The Alameda Redevelopment and Reuse Authority (ARRA) has entered into an agreement with the Alameda Point Collaborative that provides long-term leases for 200 units of transitional and permanent housing for formerly homeless families. A subsequent Memorandum of Understanding between the Collaborative and City provides $1.8 million for rehabilitation of 58 of these units, $3.6 million for associated infrastructure costs, and a commitment to build an additional 39 affordable family units on a 2.5 acre site within the Bayport development (Shinsei Gardens Apartments). The following entities oversaw the rehabilitation of former Navy housing units at Alameda Point:

  UA Housing

45 permanent units

  Resources for Community Development (RCD)

32 transitional and permanent units

  Dignity Housing West

30 transitional and permanent units

  United Indian Nations

12 transitional and permanent units

  Operation Dignity

28 transitional and permanent units

  Building Futures with Women and Children

53 transitional and permanent units

Total Units:   200

For more information, contact the Alameda Point Collaborative at (510) 898-7800.(11/05)

The following three projects are included in the Alameda Point Collaborative's 200 units:

Bessie Coleman CourtA white, two story apartment building with green handrails and a small play area next to some grass.
The City has contributed approximately $117,000 in funding to Bessie Coleman Court, a 53-unit housing complex at Alameda Point, which opened in March 2002. As part of the Alameda Point Collaborative's effort to develop housing for formerly homeless people, Bessie Coleman Court offers 53 units of permanent and transitional housing for homeless individuals and families .Working one-on-one with on-site case managers, residents will have access to comprehensive services including healthcare, childcare, employment training and assistance, substance abuse recovery counseling, domestic violence support groups, and parenting classes. (2/25/03)

A two story apartment building painted green with white railing. A wheelchair is connected to a ground floor apartment. A grass lined walkway leads up to the building.Dignity Commons
The City has contributed $713,500 in Affordable Housing Unit/Fee Funds and HOME funds for the rehabilitation of Dignity Commons, twenty-eight units of Former Navy Housing at Alameda Point. The rehabilitation of these units was completed by Operation Dignity, a non-profit developer, in 2001. The two and three bedroom units are available as transitional and permanent housing for veterans and their families. (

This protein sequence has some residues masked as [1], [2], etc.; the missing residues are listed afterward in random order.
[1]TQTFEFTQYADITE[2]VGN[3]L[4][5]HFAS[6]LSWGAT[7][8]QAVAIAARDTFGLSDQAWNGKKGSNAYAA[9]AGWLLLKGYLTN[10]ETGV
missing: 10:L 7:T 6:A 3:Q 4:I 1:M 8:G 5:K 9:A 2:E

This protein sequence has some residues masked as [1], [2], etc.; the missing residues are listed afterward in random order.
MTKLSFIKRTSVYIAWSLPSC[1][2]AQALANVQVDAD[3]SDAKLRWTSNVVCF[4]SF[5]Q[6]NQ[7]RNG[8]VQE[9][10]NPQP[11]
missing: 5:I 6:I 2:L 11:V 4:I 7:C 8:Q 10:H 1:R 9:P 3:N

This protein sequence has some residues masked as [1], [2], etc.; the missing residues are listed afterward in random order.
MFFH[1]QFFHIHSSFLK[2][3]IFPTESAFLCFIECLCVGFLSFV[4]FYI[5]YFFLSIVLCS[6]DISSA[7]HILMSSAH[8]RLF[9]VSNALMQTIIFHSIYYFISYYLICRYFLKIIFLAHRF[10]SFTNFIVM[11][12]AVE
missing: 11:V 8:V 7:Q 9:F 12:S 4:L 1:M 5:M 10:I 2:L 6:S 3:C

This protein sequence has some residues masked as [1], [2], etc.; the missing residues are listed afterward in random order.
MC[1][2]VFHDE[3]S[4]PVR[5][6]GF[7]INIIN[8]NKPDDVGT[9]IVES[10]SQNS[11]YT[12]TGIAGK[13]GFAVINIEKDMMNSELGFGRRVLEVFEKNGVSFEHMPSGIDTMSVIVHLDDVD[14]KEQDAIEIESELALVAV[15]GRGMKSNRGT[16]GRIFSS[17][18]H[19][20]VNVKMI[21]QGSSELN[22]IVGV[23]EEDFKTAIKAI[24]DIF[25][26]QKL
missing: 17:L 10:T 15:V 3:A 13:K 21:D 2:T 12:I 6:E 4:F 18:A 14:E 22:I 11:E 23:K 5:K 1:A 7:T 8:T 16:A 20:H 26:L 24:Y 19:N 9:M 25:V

Spirit of Hope Projects A small, square white cottage with a flat roof and small front lawn
The City funded the rehabilitation of the Spirit of Hope I and II projects, which together include forty-five units of former Navy housing at Alameda Point. These units were completed by a nonprofit developer, UA Housing, in December 2000, and consist of two-bedroom bungalows and three- and four-bedroom apartments. The units provide permanent supportive housing for formerly homeless families. A few of the units are designated for persons with AIDS.

The total cost of this project was approximately $2.6 million. Of this amount, $850,000 was provided from the City's Affordable Housing Unit Fee, Business & Waterfront Improvement Project (BWIP), and HOME funds. The City will also provide infrastructure upgrades. The Alameda Point Collaborative provides residents with a comprehensive array of support services to meet their specific needs, including skill development training. (08/06)

Santa Clara Home Ownership Project
A side view of a two story green house with a white picket fence and white trellis over the drivewayThe City and Housing Authority developed these three units under the community land trust model, which ensures permanent affordability while allowing for homeownership. The Housing Authority selected households who earn approximately 65 percent of the area median income to purchase these units. The three households own the units but lease the land from the Housing Authority. The homeowners have benefits of homeownership, such as mortgage interest tax deductions. Future owners will not have to purchase the land, and the land trust will maintain resale restrictions to ensure that the units remain affordable. Housing Authority Funding includes $37,500 in predevelopment funds and $599,905 in construction and long-term loans. (9/19/03)